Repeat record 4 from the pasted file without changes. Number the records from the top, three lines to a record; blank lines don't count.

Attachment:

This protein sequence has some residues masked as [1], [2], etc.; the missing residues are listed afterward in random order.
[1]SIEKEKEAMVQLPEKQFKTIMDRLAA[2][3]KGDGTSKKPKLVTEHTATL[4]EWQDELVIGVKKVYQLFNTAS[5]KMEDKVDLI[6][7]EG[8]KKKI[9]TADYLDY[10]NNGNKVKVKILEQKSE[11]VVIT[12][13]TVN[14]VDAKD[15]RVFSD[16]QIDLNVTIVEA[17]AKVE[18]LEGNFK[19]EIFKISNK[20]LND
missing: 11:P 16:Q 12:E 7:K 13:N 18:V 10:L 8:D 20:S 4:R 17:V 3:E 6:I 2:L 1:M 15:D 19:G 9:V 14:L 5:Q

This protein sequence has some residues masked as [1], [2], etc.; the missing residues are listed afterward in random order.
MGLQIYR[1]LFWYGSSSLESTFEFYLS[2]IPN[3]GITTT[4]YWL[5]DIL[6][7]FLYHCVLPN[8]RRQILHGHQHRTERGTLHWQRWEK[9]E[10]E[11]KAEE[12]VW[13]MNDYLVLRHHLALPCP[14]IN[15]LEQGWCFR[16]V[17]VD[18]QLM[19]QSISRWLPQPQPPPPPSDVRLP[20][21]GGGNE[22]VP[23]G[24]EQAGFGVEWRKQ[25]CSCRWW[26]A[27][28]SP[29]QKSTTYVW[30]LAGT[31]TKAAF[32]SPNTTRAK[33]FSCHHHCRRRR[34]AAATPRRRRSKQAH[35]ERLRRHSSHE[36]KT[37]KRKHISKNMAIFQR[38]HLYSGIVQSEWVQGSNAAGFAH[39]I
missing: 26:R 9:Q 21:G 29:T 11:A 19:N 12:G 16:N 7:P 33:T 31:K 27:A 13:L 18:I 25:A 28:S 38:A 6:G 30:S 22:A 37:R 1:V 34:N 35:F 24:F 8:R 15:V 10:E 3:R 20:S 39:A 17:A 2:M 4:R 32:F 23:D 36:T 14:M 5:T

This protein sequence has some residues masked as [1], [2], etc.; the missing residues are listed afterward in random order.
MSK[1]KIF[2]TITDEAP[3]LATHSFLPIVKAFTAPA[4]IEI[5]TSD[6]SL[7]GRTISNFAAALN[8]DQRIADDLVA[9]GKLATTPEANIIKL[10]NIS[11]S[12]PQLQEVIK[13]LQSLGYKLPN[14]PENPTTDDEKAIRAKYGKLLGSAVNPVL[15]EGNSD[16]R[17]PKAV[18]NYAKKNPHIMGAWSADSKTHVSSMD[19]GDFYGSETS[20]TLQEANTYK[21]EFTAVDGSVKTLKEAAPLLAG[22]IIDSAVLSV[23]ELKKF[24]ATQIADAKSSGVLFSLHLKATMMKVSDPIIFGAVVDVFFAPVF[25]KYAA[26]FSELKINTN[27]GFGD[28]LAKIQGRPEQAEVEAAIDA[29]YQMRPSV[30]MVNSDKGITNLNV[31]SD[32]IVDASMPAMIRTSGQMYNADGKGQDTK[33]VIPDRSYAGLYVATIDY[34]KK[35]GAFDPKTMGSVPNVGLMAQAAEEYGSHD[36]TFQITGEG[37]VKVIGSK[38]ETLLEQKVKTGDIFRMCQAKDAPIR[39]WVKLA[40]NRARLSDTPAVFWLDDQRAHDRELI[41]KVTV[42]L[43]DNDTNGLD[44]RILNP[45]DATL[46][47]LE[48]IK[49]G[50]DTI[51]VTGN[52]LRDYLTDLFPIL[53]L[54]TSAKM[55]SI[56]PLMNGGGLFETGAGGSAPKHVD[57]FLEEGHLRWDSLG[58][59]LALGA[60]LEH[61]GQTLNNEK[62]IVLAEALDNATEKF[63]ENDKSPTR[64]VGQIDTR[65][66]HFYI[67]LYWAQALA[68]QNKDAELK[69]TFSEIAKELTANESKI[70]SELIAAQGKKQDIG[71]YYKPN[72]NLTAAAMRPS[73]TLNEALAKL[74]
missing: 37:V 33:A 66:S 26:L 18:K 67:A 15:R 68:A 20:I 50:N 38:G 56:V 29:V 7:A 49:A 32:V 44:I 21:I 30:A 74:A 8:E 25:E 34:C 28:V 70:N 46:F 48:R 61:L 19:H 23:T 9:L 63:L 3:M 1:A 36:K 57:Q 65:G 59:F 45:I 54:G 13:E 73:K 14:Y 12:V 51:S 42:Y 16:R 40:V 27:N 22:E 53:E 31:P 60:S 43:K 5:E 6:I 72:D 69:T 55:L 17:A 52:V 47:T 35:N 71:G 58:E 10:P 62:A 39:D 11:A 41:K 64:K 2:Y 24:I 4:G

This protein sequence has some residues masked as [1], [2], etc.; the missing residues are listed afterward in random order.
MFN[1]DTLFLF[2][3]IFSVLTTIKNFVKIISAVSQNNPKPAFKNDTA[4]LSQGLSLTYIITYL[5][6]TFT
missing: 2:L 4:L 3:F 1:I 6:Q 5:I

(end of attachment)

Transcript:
This protein sequence has some residues masked as [1], [2], etc.; the missing residues are listed afterward in random order.
MFN[1]DTLFLF[2][3]IFSVLTTIKNFVKIISAVSQNNPKPAFKNDTA[4]LSQGLSLTYIITYL[5][6]TFT
missing: 2:L 4:L 3:F 1:I 6:Q 5:I